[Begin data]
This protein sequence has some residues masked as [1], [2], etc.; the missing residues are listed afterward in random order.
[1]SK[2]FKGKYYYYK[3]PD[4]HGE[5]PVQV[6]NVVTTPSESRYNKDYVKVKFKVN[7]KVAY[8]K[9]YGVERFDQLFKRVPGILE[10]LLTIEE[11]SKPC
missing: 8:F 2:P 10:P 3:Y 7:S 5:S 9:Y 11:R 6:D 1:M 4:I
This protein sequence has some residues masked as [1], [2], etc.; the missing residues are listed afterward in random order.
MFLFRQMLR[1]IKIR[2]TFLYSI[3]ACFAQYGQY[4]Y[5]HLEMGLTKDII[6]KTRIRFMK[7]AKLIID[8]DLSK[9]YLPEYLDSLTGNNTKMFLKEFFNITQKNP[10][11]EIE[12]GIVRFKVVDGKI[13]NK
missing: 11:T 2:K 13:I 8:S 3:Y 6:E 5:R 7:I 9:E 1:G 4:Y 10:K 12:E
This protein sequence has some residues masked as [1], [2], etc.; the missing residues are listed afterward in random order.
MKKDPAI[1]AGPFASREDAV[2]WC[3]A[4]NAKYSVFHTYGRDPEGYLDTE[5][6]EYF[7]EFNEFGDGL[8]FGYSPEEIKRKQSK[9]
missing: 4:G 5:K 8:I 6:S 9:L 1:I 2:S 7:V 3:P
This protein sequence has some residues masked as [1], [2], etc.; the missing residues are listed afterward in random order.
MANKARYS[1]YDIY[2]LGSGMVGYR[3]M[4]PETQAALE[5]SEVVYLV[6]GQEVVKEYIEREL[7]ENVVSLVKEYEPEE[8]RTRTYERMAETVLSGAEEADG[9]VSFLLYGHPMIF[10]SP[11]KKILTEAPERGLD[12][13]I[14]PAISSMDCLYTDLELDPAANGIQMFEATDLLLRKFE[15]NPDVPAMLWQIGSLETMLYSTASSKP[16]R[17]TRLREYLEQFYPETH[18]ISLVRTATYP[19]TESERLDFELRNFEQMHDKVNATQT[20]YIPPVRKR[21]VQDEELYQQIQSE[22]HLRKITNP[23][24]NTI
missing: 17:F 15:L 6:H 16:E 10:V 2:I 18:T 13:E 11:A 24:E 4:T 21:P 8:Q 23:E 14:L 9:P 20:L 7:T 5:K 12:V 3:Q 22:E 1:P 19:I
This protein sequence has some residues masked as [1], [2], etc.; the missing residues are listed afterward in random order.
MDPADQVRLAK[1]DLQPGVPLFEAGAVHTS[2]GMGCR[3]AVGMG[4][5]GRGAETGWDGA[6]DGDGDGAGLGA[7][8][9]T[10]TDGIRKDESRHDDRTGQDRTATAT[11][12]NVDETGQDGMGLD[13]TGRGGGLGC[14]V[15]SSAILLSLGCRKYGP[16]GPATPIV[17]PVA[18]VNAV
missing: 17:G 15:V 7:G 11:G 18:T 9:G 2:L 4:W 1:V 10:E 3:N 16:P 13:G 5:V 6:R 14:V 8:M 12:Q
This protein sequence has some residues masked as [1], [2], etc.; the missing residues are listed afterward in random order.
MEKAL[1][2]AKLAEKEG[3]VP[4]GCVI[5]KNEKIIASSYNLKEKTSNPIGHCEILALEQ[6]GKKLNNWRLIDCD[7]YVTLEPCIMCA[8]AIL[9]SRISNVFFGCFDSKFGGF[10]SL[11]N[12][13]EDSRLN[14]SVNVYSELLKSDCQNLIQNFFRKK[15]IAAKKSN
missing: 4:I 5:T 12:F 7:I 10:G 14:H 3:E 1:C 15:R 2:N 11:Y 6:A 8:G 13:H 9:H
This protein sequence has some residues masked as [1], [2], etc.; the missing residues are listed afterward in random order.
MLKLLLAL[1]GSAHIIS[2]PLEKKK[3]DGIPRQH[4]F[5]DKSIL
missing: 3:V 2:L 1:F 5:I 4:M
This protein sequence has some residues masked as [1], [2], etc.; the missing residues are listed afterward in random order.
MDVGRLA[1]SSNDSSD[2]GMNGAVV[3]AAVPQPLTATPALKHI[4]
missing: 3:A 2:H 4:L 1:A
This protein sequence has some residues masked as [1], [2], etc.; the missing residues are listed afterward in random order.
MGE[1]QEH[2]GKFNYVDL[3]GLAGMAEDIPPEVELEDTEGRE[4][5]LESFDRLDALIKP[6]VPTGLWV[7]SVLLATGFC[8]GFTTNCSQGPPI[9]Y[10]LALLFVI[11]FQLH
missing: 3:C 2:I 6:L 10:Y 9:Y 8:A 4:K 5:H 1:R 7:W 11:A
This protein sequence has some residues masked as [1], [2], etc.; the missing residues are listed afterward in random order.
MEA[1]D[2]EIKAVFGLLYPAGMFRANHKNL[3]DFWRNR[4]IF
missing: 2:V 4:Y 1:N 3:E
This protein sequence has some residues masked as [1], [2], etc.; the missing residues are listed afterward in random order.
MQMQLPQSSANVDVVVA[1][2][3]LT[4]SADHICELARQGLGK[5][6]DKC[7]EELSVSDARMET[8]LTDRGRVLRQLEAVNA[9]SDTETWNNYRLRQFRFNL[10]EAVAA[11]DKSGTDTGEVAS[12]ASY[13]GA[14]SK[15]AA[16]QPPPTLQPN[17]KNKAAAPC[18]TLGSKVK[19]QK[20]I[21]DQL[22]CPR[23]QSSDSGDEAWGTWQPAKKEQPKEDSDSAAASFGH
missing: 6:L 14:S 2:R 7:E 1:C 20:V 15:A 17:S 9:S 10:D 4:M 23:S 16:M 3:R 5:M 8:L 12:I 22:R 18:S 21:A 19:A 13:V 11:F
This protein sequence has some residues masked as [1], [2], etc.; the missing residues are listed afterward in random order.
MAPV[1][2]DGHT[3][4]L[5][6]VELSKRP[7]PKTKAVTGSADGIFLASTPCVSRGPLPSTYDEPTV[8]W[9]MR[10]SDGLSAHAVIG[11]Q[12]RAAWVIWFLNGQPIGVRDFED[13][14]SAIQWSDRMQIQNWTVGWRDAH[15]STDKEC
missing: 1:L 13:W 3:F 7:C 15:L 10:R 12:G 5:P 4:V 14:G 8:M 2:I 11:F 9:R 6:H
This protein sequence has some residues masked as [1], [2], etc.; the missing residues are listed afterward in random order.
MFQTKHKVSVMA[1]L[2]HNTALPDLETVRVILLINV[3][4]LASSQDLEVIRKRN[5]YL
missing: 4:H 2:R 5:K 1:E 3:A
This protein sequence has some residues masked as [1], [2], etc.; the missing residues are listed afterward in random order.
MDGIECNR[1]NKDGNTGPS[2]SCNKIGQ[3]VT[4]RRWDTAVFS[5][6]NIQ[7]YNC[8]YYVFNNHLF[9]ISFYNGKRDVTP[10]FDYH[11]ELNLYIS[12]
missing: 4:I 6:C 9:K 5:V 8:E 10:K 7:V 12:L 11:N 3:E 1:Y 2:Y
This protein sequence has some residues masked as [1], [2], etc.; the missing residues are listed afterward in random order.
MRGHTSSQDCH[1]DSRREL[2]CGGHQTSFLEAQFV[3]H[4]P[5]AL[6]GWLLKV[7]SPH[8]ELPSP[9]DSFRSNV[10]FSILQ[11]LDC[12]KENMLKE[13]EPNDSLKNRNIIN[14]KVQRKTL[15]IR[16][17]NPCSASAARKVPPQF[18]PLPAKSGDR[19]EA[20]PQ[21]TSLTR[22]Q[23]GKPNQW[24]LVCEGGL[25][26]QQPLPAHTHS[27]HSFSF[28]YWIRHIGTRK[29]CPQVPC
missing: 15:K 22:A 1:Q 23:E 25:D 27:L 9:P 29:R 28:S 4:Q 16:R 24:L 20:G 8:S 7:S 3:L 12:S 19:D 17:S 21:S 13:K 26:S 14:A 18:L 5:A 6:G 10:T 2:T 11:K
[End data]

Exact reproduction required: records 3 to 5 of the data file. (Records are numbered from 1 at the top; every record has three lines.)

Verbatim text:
This protein sequence has some residues masked as [1], [2], etc.; the missing residues are listed afterward in random order.
MKKDPAI[1]AGPFASREDAV[2]WC[3]A[4]NAKYSVFHTYGRDPEGYLDTE[5][6]EYF[7]EFNEFGDGL[8]FGYSPEEIKRKQSK[9]
missing: 4:G 5:K 8:I 6:S 9:L 1:I 2:S 7:V 3:P
This protein sequence has some residues masked as [1], [2], etc.; the missing residues are listed afterward in random order.
MANKARYS[1]YDIY[2]LGSGMVGYR[3]M[4]PETQAALE[5]SEVVYLV[6]GQEVVKEYIEREL[7]ENVVSLVKEYEPEE[8]RTRTYERMAETVLSGAEEADG[9]VSFLLYGHPMIF[10]SP[11]KKILTEAPERGLD[12][13]I[14]PAISSMDCLYTDLELDPAANGIQMFEATDLLLRKFE[15]NPDVPAMLWQIGSLETMLYSTASSKP[16]R[17]TRLREYLEQFYPETH[18]ISLVRTATYP[19]TESERLDFELRNFEQMHDKVNATQT[20]YIPPVRKR[21]VQDEELYQQIQSE[22]HLRKITNP[23][24]NTI
missing: 17:F 15:L 6:H 16:E 10:V 2:I 18:T 13:E 11:A 24:E 4:T 21:P 8:Q 23:E 14:L 9:P 20:L 7:T 5:K 12:V 3:Q 22:E 1:P 19:I
This protein sequence has some residues masked as [1], [2], etc.; the missing residues are listed afterward in random order.
MDPADQVRLAK[1]DLQPGVPLFEAGAVHTS[2]GMGCR[3]AVGMG[4][5]GRGAETGWDGA[6]DGDGDGAGLGA[7][8][9]T[10]TDGIRKDESRHDDRTGQDRTATAT[11][12]NVDETGQDGMGLD[13]TGRGGGLGC[14]V[15]SSAILLSLGCRKYGP[16]GPATPIV[17]PVA[18]VNAV
missing: 17:G 15:V 7:G 11:G 18:T 9:G 2:L 4:W 1:V 10:E 3:N 16:P 13:G 5:V 6:R 14:V 8:M 12:Q